Motion platforms historically have spanned a broad spectrum in scale and cost. Those in the category of amusement park rides and commercial and military aircraft simulators are at the high end of this spectrum with arcade style amusement devices falling into the middle of the spectrum while small and affordable home based motion platforms comprise the low end.

The high-end motion platform has been used in conjunction with military and commercial flight instruction and training applications. However, today you will find multiple occupant entertainment applications in theme parks throughout the world. The systems used in these applications are very large, weighing several tons typically housed in facilities designed expressly for them. As a result of the force required to move the weight of these larger simulator systems and one or more occupants, the motion platform must be controlled by expensive hydraulic or electromagnetic cylinders. The cost of this type of motion platform exceeds $100,000 US dollars, and often goes well into the millions for a multi-occupant system found at major theme park attractions. The complexity of these systems require an extensive amount of programming and maintenance, which further extends the cost associated with this type of motion platform.

The middle of the spectrum includes a number of disclosures involving powered motion platforms aimed at arcade style amusement games, rides, and other arrangements. These systems fall into a price range from $10,000 to $99,000 USD. Typically the space requirements for such a platform are modest requiring only a portion of an arcade room and the motion is provided via similar, less expensive, control systems than the high-end platforms.

The low end system includes home-based motion platforms, which have recently become a more common device used to enhance video games, simulation, and virtual reality. These systems fall into a price range from $1,000 to $9,000 USD. Within the past ten years, several individuals and business entities have developed these smaller, more affordable motion systems. Most of these systems were developed mainly by flight simulation enthusiasts, were sold as "Do-It-Yourself" projects, and could be assembled in the home from common components for around one thousand US dollars ($1,000). Recently, there has been increased market interest in motion platforms for more personal, in-home, use. The application of these motion systems extends beyond just flight simulation into a larger market comprised of a more generalized "Craft-Oriented" video game type.<ref>SimCraft - SimCraft :: Military Grade Full Motion Simulators for SimRacing and FlightSim :: Powered by Alienware</ref>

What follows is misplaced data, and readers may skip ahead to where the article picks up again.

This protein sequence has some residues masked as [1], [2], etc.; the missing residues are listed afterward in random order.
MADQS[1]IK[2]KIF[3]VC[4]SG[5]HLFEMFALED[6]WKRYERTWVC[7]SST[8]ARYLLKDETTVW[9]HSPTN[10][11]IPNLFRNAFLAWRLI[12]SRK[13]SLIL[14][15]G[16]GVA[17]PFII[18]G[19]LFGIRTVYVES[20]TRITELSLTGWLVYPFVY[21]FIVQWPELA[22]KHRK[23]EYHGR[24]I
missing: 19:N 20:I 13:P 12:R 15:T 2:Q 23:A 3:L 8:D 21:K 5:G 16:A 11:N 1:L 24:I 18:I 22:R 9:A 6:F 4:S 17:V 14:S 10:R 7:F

[edit] How human physiology processes and responds to motion

The way we perceive our body and our surroundings is a function of the way our brain interprets signals from our various sensory systems, such as sight, sound, and touch. Special sensory pick-up units (or sensory "pads") called receptors, translate stimuli into sensory signals. External receptors (exteroceptors) respond to stimuli that arise outside the body, such as the light that stimulates the eyes, sound pressure that stimulates the ear, pressure and temperature that stimulates the skin and chemical substances that stimulate the nose and mouth. Internal receptors (enteroceptors) respond to stimuli that arise from within blood vessels.

Postural stability is maintained through the vestibular reflexes acting on the neck and limbs. These reflexes, which are key to successful motion synchronization, are under the control of three classes of sensory input:

  • Proprioceptors
  • Vestibular System
  • Visual Inputs

[edit] Proprioceptors

Proprioceptors are receptors located in your muscles, tendons, joints and the inner ear, which send signals to the brain regarding the body's position. An example of a "popular" proprioceptor often mentioned by aircraft pilots, is the "seat of the pants". Proprioceptors respond to stimuli generated by muscle movement and muscle tension. Signals generated by exteroceptors and proprioceptors are carried by sensory neurons or nerves and are called electrochemical signals. When a neuron receives such a signal, it sends it on to an adjacent neuron through a bridge called a synapse. A synapse "sparks" the impulse between neurons through electrical and chemical means. These sensory signals are processed by the brain and spinal cord, which then respond with motor signals that travel along motor nerves. Motor neurons, with their special fibres, carry these signals to muscles, which are instructed to either contract or relax.